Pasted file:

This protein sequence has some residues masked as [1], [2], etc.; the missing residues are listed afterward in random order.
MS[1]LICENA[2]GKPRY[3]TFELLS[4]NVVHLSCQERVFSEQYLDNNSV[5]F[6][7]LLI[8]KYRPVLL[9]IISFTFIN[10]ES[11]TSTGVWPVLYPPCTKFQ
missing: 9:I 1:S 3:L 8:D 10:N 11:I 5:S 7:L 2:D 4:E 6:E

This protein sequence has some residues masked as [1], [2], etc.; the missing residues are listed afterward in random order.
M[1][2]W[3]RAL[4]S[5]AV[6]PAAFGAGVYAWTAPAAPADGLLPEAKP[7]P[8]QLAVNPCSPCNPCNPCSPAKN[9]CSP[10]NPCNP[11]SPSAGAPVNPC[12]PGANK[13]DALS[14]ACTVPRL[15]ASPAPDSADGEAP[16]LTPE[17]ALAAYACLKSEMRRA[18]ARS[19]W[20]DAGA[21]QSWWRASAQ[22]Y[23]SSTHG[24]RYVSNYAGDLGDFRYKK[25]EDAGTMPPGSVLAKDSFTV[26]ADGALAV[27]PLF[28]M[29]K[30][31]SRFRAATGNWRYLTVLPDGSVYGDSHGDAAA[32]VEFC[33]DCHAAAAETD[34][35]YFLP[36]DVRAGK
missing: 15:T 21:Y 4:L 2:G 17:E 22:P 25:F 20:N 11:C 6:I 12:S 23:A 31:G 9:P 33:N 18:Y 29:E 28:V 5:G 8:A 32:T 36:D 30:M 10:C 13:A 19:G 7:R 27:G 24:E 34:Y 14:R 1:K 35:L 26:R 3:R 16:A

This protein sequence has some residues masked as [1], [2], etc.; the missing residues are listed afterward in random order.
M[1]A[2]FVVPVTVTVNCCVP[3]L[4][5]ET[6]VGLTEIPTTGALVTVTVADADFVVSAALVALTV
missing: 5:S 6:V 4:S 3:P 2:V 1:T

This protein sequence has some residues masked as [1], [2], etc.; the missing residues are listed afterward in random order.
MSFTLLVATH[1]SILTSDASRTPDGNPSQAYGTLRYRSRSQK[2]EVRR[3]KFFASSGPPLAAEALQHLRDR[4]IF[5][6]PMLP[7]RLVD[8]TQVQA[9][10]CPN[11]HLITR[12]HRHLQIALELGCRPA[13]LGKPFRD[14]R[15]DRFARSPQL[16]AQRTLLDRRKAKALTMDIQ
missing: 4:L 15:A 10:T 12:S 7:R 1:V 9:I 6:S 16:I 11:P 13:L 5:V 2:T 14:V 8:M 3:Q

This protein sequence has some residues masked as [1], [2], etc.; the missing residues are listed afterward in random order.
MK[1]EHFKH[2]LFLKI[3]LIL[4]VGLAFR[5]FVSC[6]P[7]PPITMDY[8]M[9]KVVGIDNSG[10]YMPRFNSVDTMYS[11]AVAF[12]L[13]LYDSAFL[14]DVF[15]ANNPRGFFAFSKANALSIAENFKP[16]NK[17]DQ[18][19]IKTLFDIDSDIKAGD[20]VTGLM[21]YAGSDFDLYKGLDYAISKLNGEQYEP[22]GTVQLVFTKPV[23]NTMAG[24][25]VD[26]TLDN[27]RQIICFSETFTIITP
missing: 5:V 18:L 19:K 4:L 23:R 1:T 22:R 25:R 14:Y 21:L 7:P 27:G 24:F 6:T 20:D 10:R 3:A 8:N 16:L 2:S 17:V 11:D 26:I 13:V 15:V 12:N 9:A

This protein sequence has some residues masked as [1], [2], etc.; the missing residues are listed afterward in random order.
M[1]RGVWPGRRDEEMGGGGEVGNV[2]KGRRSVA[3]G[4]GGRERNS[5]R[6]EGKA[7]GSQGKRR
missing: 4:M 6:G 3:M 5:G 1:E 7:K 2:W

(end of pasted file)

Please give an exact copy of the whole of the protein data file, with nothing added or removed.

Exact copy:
This protein sequence has some residues masked as [1], [2], etc.; the missing residues are listed afterward in random order.
MS[1]LICENA[2]GKPRY[3]TFELLS[4]NVVHLSCQERVFSEQYLDNNSV[5]F[6][7]LLI[8]KYRPVLL[9]IISFTFIN[10]ES[11]TSTGVWPVLYPPCTKFQ
missing: 9:I 1:S 3:L 8:D 10:N 11:I 5:S 7:L 2:D 4:E 6:E

This protein sequence has some residues masked as [1], [2], etc.; the missing residues are listed afterward in random order.
M[1][2]W[3]RAL[4]S[5]AV[6]PAAFGAGVYAWTAPAAPADGLLPEAKP[7]P[8]QLAVNPCSPCNPCNPCSPAKN[9]CSP[10]NPCNP[11]SPSAGAPVNPC[12]PGANK[13]DALS[14]ACTVPRL[15]ASPAPDSADGEAP[16]LTPE[17]ALAAYACLKSEMRRA[18]ARS[19]W[20]DAGA[21]QSWWRASAQ[22]Y[23]SSTHG[24]RYVSNYAGDLGDFRYKK[25]EDAGTMPPGSVLAKDSFTV[26]ADGALAV[27]PLF[28]M[29]K[30][31]SRFRAATGNWRYLTVLPDGSVYGDSHGDAAA[32]VEFC[33]DCHAAAAETD[34][35]YFLP[36]DVRAGK
missing: 15:T 21:Y 4:L 2:G 17:E 22:P 25:F 20:N 11:C 6:I 12:S 23:A 31:G 9:P 33:N 18:Y 29:E 28:V 5:G 8:A 32:T 36:D 30:M 10:C 13:A 19:G 7:R 27:G 24:E 34:Y 14:R 1:K 35:L 26:R 3:R 16:A

This protein sequence has some residues masked as [1], [2], etc.; the missing residues are listed afterward in random order.
M[1]A[2]FVVPVTVTVNCCVP[3]L[4][5]ET[6]VGLTEIPTTGALVTVTVADADFVVSAALVALTV
missing: 5:S 6:V 4:S 3:P 2:V 1:T

This protein sequence has some residues masked as [1], [2], etc.; the missing residues are listed afterward in random order.
MSFTLLVATH[1]SILTSDASRTPDGNPSQAYGTLRYRSRSQK[2]EVRR[3]KFFASSGPPLAAEALQHLRDR[4]IF[5][6]PMLP[7]RLVD[8]TQVQA[9][10]CPN[11]HLITR[12]HRHLQIALELGCRPA[13]LGKPFRD[14]R[15]DRFARSPQL[16]AQRTLLDRRKAKALTMDIQ
missing: 4:L 15:A 10:T 12:S 7:R 1:V 9:I 6:S 16:I 11:P 13:L 5:V 2:T 14:V 8:M 3:Q

This protein sequence has some residues masked as [1], [2], etc.; the missing residues are listed afterward in random order.
MK[1]EHFKH[2]LFLKI[3]LIL[4]VGLAFR[5]FVSC[6]P[7]PPITMDY[8]M[9]KVVGIDNSG[10]YMPRFNSVDTMYS[11]AVAF[12]L[13]LYDSAFL[14]DVF[15]ANNPRGFFAFSKANALSIAENFKP[16]NK[17]DQ[18][19]IKTLFDIDSDIKAGD[20]VTGLM[21]YAGSDFDLYKGLDYAISKLNGEQYEP[22]GTVQLVFTKPV[23]NTMAG[24][25]VD[26]TLDN[27]RQIICFSETFTIITP
missing: 5:V 18:L 19:K 4:L 23:R 1:T 22:R 25:R 14:Y 21:L 7:P 27:G 24:F 6:T 20:D 10:R 3:A 8:N 16:L 2:S 17:V 11:D 26:I 13:V 15:V 12:N 9:A

This protein sequence has some residues masked as [1], [2], etc.; the missing residues are listed afterward in random order.
M[1]RGVWPGRRDEEMGGGGEVGNV[2]KGRRSVA[3]G[4]GGRERNS[5]R[6]EGKA[7]GSQGKRR
missing: 4:M 6:G 3:M 5:G 1:E 7:K 2:W